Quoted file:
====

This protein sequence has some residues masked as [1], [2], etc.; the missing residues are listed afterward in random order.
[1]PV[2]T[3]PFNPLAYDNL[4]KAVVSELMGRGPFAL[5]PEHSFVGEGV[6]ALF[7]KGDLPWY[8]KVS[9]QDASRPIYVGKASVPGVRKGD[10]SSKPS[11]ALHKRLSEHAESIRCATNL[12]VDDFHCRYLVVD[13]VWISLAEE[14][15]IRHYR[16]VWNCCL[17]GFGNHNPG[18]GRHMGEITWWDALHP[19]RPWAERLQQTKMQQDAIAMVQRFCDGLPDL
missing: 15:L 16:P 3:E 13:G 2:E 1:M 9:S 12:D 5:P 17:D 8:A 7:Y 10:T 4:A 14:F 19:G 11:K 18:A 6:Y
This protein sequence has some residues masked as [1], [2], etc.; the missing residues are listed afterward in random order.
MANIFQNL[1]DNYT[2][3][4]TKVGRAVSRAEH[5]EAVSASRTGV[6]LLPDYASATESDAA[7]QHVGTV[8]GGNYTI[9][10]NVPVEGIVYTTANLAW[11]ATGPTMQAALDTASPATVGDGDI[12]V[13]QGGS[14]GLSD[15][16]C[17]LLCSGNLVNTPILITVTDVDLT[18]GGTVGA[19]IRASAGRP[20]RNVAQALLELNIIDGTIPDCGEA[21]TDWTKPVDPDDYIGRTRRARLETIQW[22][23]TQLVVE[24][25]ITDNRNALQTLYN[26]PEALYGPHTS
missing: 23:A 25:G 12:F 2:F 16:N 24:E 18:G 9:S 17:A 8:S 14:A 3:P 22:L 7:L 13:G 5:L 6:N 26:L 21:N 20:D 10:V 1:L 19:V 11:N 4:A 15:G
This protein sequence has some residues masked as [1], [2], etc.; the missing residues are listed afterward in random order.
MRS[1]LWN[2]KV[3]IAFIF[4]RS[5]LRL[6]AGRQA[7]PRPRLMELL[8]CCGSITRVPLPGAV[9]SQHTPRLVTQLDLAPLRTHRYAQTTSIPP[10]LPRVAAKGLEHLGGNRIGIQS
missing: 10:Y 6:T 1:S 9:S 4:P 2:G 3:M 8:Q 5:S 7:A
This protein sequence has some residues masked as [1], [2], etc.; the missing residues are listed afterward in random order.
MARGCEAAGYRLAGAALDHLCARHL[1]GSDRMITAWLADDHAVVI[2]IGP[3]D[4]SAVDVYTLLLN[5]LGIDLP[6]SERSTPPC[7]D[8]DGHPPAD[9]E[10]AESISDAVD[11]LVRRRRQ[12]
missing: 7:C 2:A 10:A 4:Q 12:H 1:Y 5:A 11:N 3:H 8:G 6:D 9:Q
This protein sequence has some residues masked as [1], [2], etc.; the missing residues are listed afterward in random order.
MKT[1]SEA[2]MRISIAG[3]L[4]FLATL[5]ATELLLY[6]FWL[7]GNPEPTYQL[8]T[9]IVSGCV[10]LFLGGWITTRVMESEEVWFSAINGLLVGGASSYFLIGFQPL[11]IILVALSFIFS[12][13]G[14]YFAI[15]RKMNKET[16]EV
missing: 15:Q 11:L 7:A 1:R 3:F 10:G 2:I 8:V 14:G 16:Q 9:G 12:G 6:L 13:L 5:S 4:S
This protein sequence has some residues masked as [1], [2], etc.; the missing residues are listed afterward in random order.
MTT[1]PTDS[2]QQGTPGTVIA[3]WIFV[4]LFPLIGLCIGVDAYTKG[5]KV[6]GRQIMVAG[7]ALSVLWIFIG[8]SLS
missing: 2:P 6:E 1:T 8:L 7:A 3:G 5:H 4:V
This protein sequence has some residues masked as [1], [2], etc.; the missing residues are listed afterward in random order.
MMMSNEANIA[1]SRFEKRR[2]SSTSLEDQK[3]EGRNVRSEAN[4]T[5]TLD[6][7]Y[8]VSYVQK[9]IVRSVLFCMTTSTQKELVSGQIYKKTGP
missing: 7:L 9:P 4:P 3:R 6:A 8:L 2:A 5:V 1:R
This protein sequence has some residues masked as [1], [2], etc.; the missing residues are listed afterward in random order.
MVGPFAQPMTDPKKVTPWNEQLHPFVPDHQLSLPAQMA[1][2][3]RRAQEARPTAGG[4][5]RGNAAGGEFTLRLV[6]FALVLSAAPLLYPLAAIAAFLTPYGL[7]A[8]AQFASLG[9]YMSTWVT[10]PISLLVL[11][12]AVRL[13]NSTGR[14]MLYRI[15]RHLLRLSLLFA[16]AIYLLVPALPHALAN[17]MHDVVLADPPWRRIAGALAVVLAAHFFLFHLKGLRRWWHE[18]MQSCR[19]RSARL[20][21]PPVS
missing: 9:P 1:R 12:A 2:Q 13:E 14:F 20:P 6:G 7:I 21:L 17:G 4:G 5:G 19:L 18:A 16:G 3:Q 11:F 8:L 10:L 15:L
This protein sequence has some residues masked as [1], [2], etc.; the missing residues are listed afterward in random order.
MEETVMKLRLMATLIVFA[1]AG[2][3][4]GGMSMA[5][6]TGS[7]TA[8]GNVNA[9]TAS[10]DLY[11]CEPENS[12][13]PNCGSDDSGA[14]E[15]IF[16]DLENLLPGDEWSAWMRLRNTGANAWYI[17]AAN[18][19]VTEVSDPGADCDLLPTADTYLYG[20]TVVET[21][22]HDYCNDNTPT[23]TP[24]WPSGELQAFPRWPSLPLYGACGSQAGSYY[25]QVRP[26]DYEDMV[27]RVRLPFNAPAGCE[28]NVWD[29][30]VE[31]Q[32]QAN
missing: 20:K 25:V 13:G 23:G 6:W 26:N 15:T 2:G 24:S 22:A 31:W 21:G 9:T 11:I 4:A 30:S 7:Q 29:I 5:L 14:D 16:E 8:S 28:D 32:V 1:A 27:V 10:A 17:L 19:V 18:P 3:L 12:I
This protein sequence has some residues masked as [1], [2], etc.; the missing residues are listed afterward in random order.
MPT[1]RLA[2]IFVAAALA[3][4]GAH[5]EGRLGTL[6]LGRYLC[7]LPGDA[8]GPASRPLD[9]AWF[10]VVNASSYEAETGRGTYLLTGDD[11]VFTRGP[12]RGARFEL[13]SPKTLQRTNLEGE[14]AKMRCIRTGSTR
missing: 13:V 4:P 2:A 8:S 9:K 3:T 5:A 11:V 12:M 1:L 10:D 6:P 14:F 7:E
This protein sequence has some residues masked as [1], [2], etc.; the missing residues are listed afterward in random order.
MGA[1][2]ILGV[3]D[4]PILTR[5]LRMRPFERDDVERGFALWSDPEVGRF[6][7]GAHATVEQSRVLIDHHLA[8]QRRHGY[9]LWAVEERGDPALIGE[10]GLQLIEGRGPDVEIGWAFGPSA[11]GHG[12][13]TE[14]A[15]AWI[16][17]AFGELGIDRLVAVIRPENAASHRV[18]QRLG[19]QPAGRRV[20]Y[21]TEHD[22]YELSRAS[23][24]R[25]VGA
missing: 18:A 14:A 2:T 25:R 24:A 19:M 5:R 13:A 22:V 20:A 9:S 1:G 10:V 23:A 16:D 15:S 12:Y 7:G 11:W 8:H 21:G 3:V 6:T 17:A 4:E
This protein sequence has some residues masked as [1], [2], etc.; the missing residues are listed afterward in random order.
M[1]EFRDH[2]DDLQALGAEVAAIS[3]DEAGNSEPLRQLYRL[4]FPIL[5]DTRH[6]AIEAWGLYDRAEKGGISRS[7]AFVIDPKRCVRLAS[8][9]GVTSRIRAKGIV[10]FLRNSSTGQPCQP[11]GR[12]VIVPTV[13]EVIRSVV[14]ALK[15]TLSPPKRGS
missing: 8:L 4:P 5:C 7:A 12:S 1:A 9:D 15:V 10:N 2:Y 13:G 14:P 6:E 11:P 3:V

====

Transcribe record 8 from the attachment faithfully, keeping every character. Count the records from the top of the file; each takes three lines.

This protein sequence has some residues masked as [1], [2], etc.; the missing residues are listed afterward in random order.
MVGPFAQPMTDPKKVTPWNEQLHPFVPDHQLSLPAQMA[1][2][3]RRAQEARPTAGG[4][5]RGNAAGGEFTLRLV[6]FALVLSAAPLLYPLAAIAAFLTPYGL[7]A[8]AQFASLG[9]YMSTWVT[10]PISLLVL[11][12]AVRL[13]NSTGR[14]MLYRI[15]RHLLRLSLLFA[16]AIYLLVPALPHALAN[17]MHDVVLADPPWRRIAGALAVVLAAHFFLFHLKGLRRWWHE[18]MQSCR[19]RSARL[20][21]PPVS
missing: 9:P 1:R 12:A 2:Q 13:E 14:F 20:P 6:G 7:I 21:L 17:G 4:G 5:G 19:L 18:A 16:G 3:Q 11:F 8:L 10:L 15:L